Emile Pulska is visiting his old friend Abe Stillman. During the visit they are attacked and Emile is struck senseless. When he wakes up he is told that Abe is dead, dead by natural causes,... See full summary »
Edward G. Robinson,
John Blandish is worth $100 million. His heiress daughter is soon to be wed to Foster Harvey, who believes she's a cold, unfeeling woman, despite loving her. Her cold emotional state is in ... See full summary »
St. John Legh Clowes
Jack La Rue,
The most dangerous criminals in the universe escape from the Off-World Penitentiary and stow away to the quiet Moonbase Waste Disposal Plant. Hidden beneath the lunar surface lies an ... See full summary »
Elvira is travelling through the French countryside with her friend Genevieve, searching for the lost tomb of a medieval murderess and possible vampire, Countess Wandessa. They find a ... See full summary »
Mario (Tognazzi), a rich and eccentric war hero befriends Marco (Dewaere), a loner with a sailboat and takes him home to meet his estranged wife Cleofe (Lia Tanzi Gabriella) and sexually ... See full summary »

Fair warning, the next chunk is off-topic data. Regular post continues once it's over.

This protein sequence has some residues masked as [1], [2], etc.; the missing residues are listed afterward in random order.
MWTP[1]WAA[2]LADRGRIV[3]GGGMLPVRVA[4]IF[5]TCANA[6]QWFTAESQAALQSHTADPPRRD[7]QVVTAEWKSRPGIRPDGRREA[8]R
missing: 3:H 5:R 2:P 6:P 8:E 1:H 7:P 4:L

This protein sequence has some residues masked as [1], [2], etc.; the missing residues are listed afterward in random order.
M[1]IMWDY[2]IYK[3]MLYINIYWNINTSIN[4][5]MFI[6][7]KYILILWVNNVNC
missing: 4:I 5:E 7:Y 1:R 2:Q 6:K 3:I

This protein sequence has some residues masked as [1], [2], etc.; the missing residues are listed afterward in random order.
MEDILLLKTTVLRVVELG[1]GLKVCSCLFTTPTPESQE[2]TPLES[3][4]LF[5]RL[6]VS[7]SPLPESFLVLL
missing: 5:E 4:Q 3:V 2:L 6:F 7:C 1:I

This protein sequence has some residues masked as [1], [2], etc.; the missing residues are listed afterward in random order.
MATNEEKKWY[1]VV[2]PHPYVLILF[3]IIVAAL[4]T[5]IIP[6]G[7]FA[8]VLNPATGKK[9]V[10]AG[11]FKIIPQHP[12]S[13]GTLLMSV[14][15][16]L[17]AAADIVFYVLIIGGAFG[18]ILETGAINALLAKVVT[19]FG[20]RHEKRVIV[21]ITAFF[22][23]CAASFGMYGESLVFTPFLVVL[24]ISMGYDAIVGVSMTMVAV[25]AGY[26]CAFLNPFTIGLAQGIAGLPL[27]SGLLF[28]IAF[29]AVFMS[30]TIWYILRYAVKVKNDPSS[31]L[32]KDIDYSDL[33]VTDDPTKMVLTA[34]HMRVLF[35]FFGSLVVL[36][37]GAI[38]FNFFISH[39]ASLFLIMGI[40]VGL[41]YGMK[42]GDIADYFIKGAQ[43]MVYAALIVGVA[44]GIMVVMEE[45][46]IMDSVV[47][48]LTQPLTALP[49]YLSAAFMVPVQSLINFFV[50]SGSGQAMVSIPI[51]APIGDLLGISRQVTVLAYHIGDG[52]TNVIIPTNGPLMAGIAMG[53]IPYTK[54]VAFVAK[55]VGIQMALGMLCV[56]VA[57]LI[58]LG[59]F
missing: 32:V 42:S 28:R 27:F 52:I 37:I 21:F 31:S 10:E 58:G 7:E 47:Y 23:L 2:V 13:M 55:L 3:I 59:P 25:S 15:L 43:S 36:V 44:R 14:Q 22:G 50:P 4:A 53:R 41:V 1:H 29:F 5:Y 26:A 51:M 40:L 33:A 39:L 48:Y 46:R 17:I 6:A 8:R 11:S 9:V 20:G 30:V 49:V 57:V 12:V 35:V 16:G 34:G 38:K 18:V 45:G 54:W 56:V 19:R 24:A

A group of four policemen is known for cruising the streets of Stockholm in their van, looking for drunks or criminals they can beat up with their batons. Lately witnesses saw them pick up ... See full summary »
This dreary Cold War adventure with tongue-in-cheek results in a misfire, despite interesting credentials: novel author James Hadley Chase (I hadn't quite realized just how many of his work has been adapted for the screen, particularly from the 50s through the 70s, albeit mostly French-made programmers such as this one), screenwriter Marc Behm (The Beatles' HELP! ), director Gessner (THE LITTLE GIRL WHO LIVES DOWN THE LANE ), composer Francois de Roubaix (LE SAMOURAI , DAUGHTERS OF DARKNESS ), cast (a couple of lovely Godard alumni Mireille Darc and Giorgia Moll, Bunuel regular Claudio Brook here making an unsuitable leading man and, of course, Edward G. Robinson who's wasted). While occasionally sexy and featuring colorful locations, it's neither very thrilling nor very funny though being, mercifully, short enough to be palatable.
The only other film of Gessner's that I've watched is the similarly international though superior 12+1 (1969) based on the same source material as Mel Brooks' THE TWELVE CHAIRS (1970) and for which an equally eclectic cast had been assembled, including Sharon Tate (in her last role) and Orson Welles.
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